... and he's 'a beaten-up old Chevy truck'

By Clark Collis
February 29, 2016 at 05:11 PM EST
Hilary Gayle/SundanceTV
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In SundanceTV’s new crime drama Hap and Leonard (which premieres Wednesday), James Purefoy’s character Hap Collins has a complicated relationship with his ex-wife Trudy, played by Christina Hendricks. In real-life, however, Purefoy has nothing but good things to say about working with the Mad Men actress on the show, which also stars Michael Kenneth Williams. 

“Christina is extraordinary,” says the Brit, whose previous TV credits include Rome and The Following. “She’s an amazing actress. She’s drop-dead beautiful but her acting ability is so precise and fine. She would purr onto the set and she would know exactly what she was going to do. If she was a car she would be a Rolls-Royce. And Mike and I are like a couple of beaten-up old Chevy trucks.”

ENTERTAINMENT WEEKLY: So, who exactly are Hap and Leonard?

JAMES PUREFOY: It’s 1987. Hap is a white, working class, heterosexual — very heterosexual — man and Leonard, his friend, is a gay, black, Vietnam vet who has anger issues. They are two very close friends who work in the fields of East Texas, cutting roses, doing very manual labor. And this thing happens whereby Trudy, played Christina Hendricks, comes into their life again with a proposition, which is that she’s found out that there is $1 million in the trunk of a car. Trouble is, that car is submerged at the bottom of an alligator-infested river. But if they can help her get the money out, they get to keep $100,000 each. Mayhem and action ensues!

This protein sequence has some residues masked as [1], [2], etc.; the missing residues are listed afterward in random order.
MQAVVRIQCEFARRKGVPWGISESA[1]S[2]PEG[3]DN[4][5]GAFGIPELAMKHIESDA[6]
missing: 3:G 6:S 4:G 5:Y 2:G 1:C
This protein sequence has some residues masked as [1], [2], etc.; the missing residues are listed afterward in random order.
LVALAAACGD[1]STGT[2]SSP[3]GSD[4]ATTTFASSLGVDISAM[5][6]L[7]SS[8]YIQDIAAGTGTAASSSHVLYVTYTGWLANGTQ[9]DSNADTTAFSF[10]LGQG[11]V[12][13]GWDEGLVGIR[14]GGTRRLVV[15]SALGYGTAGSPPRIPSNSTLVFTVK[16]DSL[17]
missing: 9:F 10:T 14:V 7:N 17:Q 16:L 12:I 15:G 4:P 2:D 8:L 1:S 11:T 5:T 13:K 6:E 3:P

How did you get the job?

It came to me in a really curious way, actually. I’d just finished doing that funny show The Following. The show had been canceled, I was on my way back to London, wondering what I was going to do next. I ran into my old friend Michael Kenneth Williams, who I worked with on a show called The Philanthropist, for NBC. He was going to be doing this show called Hap and Leonard. He was playing Leonard and they were looking for somebody to play Hap. He said, “I’d love you to come and help me do this.” I got sent the script, and I looked at it, and I thought, “I should not be playing a working class, blue-collar, farm laborer from East Texas. I can’t do that. In fact, I shouldn’t do that.” Which is precisely why I had to do that.

The only way you get better, as an actor, is [to] confront your worst possible fears, and have a bash at something, and see if you can do it. I could spend the rest of my life playing very well-spoken, silky serial killers and bad guys. It’s easy for me to do that. What’s not easy is a part like this.

Having said which, I believe you have some real-life experience in the agricultural industry.

Well, where I come from. it’s very industrial-agricultural. The back of my house, when I was growing up, there was a slaughter house. That was what I went to sleep listening to every single night, the sound of cattle lowing, before they got offed.

This is some real Silence of the Lambs s— you’re laying on me, here.

It’s not! It’s just what happens. There were big chicken farms and, again, I’m not talking sweet, organic, free-range chickens, I’m talking battery hens. Thousands and thousands of them. And I worked on a pig farm. I worked on a pig farm and I became very good at castrating piglets, which is one of the jobs you have to do on a pig farm.

And what is the trick to castrating piglets?

Being very very fast. 

You can see a trailer for Hap and Leonard below.

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